Design Probes

Far-future research dialogue by Philips Design

The urban beehive is a concept for keeping bees at home. The beehive is designed to allow us a glimpse into the fascinating world of these industrious creatures and to harvest the honey that they produce.

The design of the beehive is unconventional, appealing, and respects the natural behaviour of the bees. It consists of 2 parts: entry passage and flower pot outside, and glass vessel containing array of honeycomb frames, inside. The glass shell filters light to let through the orange wavelength which bees are blind to, so they won’t be disturbed. The frames are provided with a honeycomb texture for bees to build their wax cells on. Smoke can be released into the hive to calm the bees before it is opened, in keeping with established practice.

This is a sustainable, environmentally friendly product concept that has direct educational effect and encourages healthier lifestyle. The city benefits from the pollination, and humans benefit from the honey, the beeswax and the therapeutic value of observing these fascinating creatures in action.
As global bee colonies are in decline, this design contributes to the preservation of the species and encourages the return of the urban bee.

Views: 1517

Tags: Beehive, ddw, design, eek, hein, home, honey, microbial, piet, probes, More…urban, wax

Comment by SueT on October 25, 2011 at 1:25pm

In America, bees are kind of 'intensively farmed' like chickens and pigs are here. They are shipped around the country side in massive wagons to pollinate acre upon acre of one crop eg. almond, that couldn't easily pollinate and fruit on its own (that's a problem with mono-cultures).

.. Doesn't sound like it could be good for the bees and their navigation systems ... And see what can happen when something goes wrong...

"Utah highway shut after 20m bees escape from lorry''

http://www.bbc.co.uk/news/world-us-canada-15439754

Comment by Design Probes Moderator on October 26, 2011 at 1:31pm
Almost one third of our entire foodproduction is depending on pollination. The fact that we have to ship bees around for pollinating specific crops visualises our tremendous dependence on the role of the bee in our foodchain.
Comment by Michael Garcia on November 5, 2011 at 7:13pm
I think this is a great concept - I would definitely purchase this for my mother - who has a huge backyard and loves to garden, and now grand-kids who would love to watch bees colonize. I also think this would be cool for schools to purchase for science classes, and, of course, help repopulate bees.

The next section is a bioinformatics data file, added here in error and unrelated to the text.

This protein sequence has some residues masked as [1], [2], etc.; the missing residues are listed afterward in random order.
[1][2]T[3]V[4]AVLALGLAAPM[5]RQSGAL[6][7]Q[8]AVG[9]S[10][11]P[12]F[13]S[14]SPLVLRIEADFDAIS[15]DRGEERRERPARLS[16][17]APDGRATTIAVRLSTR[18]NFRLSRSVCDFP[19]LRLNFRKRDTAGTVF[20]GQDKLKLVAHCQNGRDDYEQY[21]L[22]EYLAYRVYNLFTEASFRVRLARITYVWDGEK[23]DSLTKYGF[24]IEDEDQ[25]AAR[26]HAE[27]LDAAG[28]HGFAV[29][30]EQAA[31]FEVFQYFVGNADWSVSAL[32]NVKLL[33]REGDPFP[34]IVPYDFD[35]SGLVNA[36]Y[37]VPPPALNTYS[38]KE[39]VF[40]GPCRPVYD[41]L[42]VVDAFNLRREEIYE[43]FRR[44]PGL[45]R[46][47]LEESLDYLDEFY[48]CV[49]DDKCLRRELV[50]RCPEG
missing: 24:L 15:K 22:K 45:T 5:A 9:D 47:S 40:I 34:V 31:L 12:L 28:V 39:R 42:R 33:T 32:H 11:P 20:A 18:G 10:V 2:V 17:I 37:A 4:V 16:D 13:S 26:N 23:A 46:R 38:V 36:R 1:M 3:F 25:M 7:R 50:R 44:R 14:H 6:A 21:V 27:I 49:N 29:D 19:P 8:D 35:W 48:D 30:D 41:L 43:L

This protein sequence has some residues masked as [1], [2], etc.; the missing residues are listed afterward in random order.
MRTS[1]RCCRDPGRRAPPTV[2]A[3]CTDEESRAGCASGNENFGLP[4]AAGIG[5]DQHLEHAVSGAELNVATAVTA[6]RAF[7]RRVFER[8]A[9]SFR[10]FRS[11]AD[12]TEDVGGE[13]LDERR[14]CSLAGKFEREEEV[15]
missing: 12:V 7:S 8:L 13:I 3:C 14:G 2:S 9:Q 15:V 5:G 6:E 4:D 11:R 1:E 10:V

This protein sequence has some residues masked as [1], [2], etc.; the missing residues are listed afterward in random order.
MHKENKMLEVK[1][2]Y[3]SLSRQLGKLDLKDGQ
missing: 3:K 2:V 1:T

Comment by Tijs Quartier on November 6, 2011 at 8:01pm
I love the concept and I would love to see it in production.
Comment by CharBee on November 9, 2011 at 3:07am

great start.... how does one inspect the colony while inside the house? How does it overwinter? How bout ventilation? Do the bees have ways to move air round for HVAC and to remove moisture from nectar to create honey? Is there a way to manage the "frames" in case you want to split or move a queen cell or drone brood?

Its awesome to see more people taking up this important design problem... the stacked box design is not for everyone.... urban beeks and older people do not need the heavy lifting and excessive honey quantities. Bravo!

Comment by CharBee on November 9, 2011 at 3:09am

Check out Beepods... another elegant design made in the USA  www.beepods.com

Comment by J a i m e Yarbrough on November 9, 2011 at 4:30am

Who do I contact, how much would it cost to start an "Urban Beehive Store" in my little rural town YESTERDAY?

We need more bee's anyway we can get them. We need more honey !  We need greater pollination. We need more pollen. 

Comment by Jamie Krasnoo on November 9, 2011 at 7:44pm

I hate to spoil the party, but as a beekeeper this concept looks cool but shouldn't be done. There are so many potentials for complications. The comb needs to be able to be removed for inspection. Simply looking through the glass is unacceptable. If this thing gets foulbrood it's done. The it will need to be removed or it will spread amongst the local commercial and feral population if other hives find it and try to rob it.

Not to mention the heightened possibility for stings and reactions. If you're within 10 feet of the active entrance, you're considered fair game for one. 

Comment by dostetan cornelia on November 11, 2011 at 4:58pm

Is a fantastic project. I thank all those who thought that!!

I am beekeeper. I want knowledge to help with your project.

I want to one Urban Beehive. I need a Urban Beehive.

Is useful for apitherapeutist....

Comment by J a i m e Yarbrough on November 11, 2011 at 6:38pm

FYI - I am deferring to the knowledge, experience and wisdom of Jamie Krasnoo. Further investigation

as revealed to me he is correct. As the saying goes ' if it looks too good to be true it probably is '

 

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